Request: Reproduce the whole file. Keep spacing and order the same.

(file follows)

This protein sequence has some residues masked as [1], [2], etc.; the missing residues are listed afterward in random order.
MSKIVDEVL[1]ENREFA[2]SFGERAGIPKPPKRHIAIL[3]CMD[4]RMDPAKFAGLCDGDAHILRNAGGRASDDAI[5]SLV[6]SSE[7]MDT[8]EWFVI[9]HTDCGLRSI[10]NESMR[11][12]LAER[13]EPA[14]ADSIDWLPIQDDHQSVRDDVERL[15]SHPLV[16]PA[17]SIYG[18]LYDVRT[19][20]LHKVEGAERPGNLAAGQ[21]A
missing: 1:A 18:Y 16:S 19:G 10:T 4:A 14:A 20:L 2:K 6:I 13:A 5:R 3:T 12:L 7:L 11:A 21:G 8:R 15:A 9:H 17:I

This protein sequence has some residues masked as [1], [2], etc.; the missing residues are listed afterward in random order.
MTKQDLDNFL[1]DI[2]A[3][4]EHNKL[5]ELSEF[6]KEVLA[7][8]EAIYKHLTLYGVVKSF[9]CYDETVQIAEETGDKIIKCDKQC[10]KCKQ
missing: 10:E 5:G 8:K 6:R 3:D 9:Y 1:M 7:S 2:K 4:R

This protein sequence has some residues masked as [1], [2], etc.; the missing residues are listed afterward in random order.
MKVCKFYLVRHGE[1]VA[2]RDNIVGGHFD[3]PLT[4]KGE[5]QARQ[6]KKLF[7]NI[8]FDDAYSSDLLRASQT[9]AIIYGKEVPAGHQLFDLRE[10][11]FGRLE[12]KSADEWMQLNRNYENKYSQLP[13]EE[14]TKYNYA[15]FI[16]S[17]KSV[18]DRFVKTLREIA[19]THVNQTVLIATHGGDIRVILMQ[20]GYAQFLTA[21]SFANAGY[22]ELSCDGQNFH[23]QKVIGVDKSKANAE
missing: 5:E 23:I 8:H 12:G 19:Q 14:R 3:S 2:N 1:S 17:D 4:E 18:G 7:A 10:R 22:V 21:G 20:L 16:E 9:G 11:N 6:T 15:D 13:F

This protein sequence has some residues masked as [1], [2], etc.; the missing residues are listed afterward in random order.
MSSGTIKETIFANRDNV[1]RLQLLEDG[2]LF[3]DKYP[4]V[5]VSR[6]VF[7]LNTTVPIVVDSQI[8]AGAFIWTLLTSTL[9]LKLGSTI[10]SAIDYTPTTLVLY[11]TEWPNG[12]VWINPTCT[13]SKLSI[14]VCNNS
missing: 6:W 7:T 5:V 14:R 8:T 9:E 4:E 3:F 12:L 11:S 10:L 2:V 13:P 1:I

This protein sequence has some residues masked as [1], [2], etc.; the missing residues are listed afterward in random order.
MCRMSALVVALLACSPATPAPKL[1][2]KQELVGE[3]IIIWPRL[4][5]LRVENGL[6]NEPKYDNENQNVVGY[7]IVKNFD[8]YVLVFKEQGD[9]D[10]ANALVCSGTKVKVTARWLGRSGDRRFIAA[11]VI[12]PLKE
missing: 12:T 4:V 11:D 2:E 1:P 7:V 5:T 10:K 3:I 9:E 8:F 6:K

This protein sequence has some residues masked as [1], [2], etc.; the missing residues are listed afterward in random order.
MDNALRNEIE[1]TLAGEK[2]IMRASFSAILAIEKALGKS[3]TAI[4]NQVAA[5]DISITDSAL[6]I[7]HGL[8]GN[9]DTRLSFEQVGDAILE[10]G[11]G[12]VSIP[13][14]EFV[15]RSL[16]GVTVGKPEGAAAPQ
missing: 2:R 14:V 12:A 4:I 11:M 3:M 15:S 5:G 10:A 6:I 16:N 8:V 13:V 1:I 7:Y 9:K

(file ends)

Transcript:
This protein sequence has some residues masked as [1], [2], etc.; the missing residues are listed afterward in random order.
MSKIVDEVL[1]ENREFA[2]SFGERAGIPKPPKRHIAIL[3]CMD[4]RMDPAKFAGLCDGDAHILRNAGGRASDDAI[5]SLV[6]SSE[7]MDT[8]EWFVI[9]HTDCGLRSI[10]NESMR[11][12]LAER[13]EPA[14]ADSIDWLPIQDDHQSVRDDVERL[15]SHPLV[16]PA[17]SIYG[18]LYDVRT[19][20]LHKVEGAERPGNLAAGQ[21]A
missing: 1:A 18:Y 16:S 19:G 10:T 4:A 14:A 20:L 2:K 6:I 13:A 5:R 3:T 12:L 7:L 11:A 21:G 8:R 15:A 9:H 17:I

This protein sequence has some residues masked as [1], [2], etc.; the missing residues are listed afterward in random order.
MTKQDLDNFL[1]DI[2]A[3][4]EHNKL[5]ELSEF[6]KEVLA[7][8]EAIYKHLTLYGVVKSF[9]CYDETVQIAEETGDKIIKCDKQC[10]KCKQ
missing: 10:E 5:G 8:K 6:R 3:D 9:Y 1:M 7:S 2:K 4:R

This protein sequence has some residues masked as [1], [2], etc.; the missing residues are listed afterward in random order.
MKVCKFYLVRHGE[1]VA[2]RDNIVGGHFD[3]PLT[4]KGE[5]QARQ[6]KKLF[7]NI[8]FDDAYSSDLLRASQT[9]AIIYGKEVPAGHQLFDLRE[10][11]FGRLE[12]KSADEWMQLNRNYENKYSQLP[13]EE[14]TKYNYA[15]FI[16]S[17]KSV[18]DRFVKTLREIA[19]THVNQTVLIATHGGDIRVILMQ[20]GYAQFLTA[21]SFANAGY[22]ELSCDGQNFH[23]QKVIGVDKSKANAE
missing: 5:E 23:I 8:H 12:G 19:Q 14:R 3:S 2:N 1:S 17:D 4:E 18:G 7:A 10:R 22:V 21:G 20:L 16:E 9:G 11:N 6:T 15:D 13:F

This protein sequence has some residues masked as [1], [2], etc.; the missing residues are listed afterward in random order.
MSSGTIKETIFANRDNV[1]RLQLLEDG[2]LF[3]DKYP[4]V[5]VSR[6]VF[7]LNTTVPIVVDSQI[8]AGAFIWTLLTSTL[9]LKLGSTI[10]SAIDYTPTTLVLY[11]TEWPNG[12]VWINPTCT[13]SKLSI[14]VCNNS
missing: 6:W 7:T 5:V 14:R 8:T 9:E 4:E 3:F 12:L 11:S 10:L 2:V 13:P 1:I

This protein sequence has some residues masked as [1], [2], etc.; the missing residues are listed afterward in random order.
MCRMSALVVALLACSPATPAPKL[1][2]KQELVGE[3]IIIWPRL[4][5]LRVENGL[6]NEPKYDNENQNVVGY[7]IVKNFD[8]YVLVFKEQGD[9]D[10]ANALVCSGTKVKVTARWLGRSGDRRFIAA[11]VI[12]PLKE
missing: 12:T 4:V 11:D 2:E 1:P 7:V 5:T 10:K 3:I 9:E 8:F 6:K

This protein sequence has some residues masked as [1], [2], etc.; the missing residues are listed afterward in random order.
MDNALRNEIE[1]TLAGEK[2]IMRASFSAILAIEKALGKS[3]TAI[4]NQVAA[5]DISITDSAL[6]I[7]HGL[8]GN[9]DTRLSFEQVGDAILE[10]G[11]G[12]VSIP[13][14]EFV[15]RSL[16]GVTVGKPEGAAAPQ
missing: 2:R 14:V 12:A 4:I 11:M 3:M 15:S 5:G 10:A 6:I 16:N 8:V 13:V 1:I 7:Y 9:K